Example 11! A mixture of 172 g. (1 mol) of diethyl maleate, 216 g. (3 mols) of methallyl alcohol and 250 g. of dry benzene is heated at reflux under an efficient column equipped with a variable take-oil. A small amount of para-phenylenediamine in absolute alcohol is added to the solution to serve as a polymerization inhibitor. To the boiling solution is added slowly a 5% sodium ethylate catalyst solution adjusting the rate of addition so as to maintain interchange reaction at a uniform rate. Methanol liberated by the reaction is eliminated by distillation. The temperature of the binary mixture at the top of the column is maintained at 68 C. by suitably adjusting the rate of distillation. Fresh benzene is added to the reaction mixture from time to time to replace that which is distilled off. The reaction requires 6 /2 hours for completion during which time 42 cc. of catalyst solution are added. This catalyst solution is prepared by dissolving metallic sodium in absolute ethanol. The end of the reaction is indicated by the rise of the boiling temperature to 78-80 C. even when the system is operating at total reflux. The reaction product is filtered, washed with acidified water until neutral (this process serves to remove the para-phenylenediamine inhibitor), is then dried with calcium chloride to remove most of'the water. Benzene and excess methallyl alcohol are distilled off under a reflux column. 0n distillation of the residue under reduced pressure the following fractions are obtained: Fraction 1B. P. l43-148.5 C. at 7 mm., 68 g.; fraction 2-13. P. 148.5-157 C. at 7 mm., 37 g.; fraction 3-3. P. 157-163 C. at 7 mm 27 g.; fraction 4B. P. 163-165 C. at 7 Fractions 2 and 3 are mixtures of these two compounds.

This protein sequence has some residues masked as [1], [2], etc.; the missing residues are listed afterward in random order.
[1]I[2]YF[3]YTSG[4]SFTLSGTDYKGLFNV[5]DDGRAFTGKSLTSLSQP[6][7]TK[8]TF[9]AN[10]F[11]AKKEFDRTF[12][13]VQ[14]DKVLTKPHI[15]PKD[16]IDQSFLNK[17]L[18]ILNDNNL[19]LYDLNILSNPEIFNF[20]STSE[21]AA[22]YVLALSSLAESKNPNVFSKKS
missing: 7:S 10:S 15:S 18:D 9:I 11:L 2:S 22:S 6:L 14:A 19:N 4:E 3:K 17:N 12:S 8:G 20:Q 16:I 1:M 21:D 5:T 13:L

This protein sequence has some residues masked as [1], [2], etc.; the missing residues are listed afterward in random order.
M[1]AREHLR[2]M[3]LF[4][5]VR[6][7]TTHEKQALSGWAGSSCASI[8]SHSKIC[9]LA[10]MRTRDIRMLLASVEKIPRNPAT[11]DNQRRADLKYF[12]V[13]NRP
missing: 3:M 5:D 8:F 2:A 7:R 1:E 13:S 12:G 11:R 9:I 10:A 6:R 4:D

A mixture of the four fractions in the ratio in which they were originally found is treated with 1% benzoyl peroxide and heated at C. In 35 minutes the mixture shows a very definite polymerization, the product being a fairly viscous soluble oil. On further heating at 90 C. the product sets to an insoluble gel and finally forms a hard solid mass. The soluble oil is cut to a 50% solution in butylacetate. Films flowed from this solution can be baked tack-free in 20 minutes at C. in the presence of a cobalt drier (0.03% cobalt based on the ester). In the absence of the cobalt /2 hour is required to obtain the tack-free state. The fihns are very hard and adhere to glass, steel and other surfaces. They can be plasticized satisfactorily by adding a suitable ma- Example IV A mixture of 144 g. (1 mol) of dimethyl fumarate, 216 g. (3 mols) methallyl alcohol, and 300 g. of benzene are heated together under the con ditions described in Example In using, however, sodium methylate catalyst in place of sodium ethylate and omitting the para-phenylenediamine inhibitor. The binary mixture of methanol and benzene distills at 5859' C. Six and one-half hours is required to complete the reaction. On working up. as described in Example 111 the following fractions are obtained: Fraction 1B. P. 135-144 C. at 6-7 mm., 30 g.; fraction 2-B. P. 144-157 C. at 6-7 mm., g.; fraction 3B. P. 157-167 C. at 6-7 mm., 85 g. residue 13 g. The total yield was 238 g. Fraction 3 consists almost entirely of the methallyl ether 'of dimethallyl malate. Fraction 2 which was a mixture of di methallyl fumarate and the ether-ester polymerizes at 100 C. to give a thick viscous syrup solu ble in butyl acetate-butyl alcohol mixture. Flow outs from this solution bake tack-free in one hour at 100 C. and in 2 hours give a hard adherent film which can not be scratched with the fingernail. A mixture of fractions 1 and 3 in the assasia ratio of 3 to 8.5 is treated with 5% henzoyi percizizle. heating at its Q for 15 minutes a clear soluble viscous syrup is obtained. Flow cuts from a 50% solution of this syrup in butyl acetate set up to a hard him on hamne 1% hours at loll t). This film has very excellent hardness and good flexibility.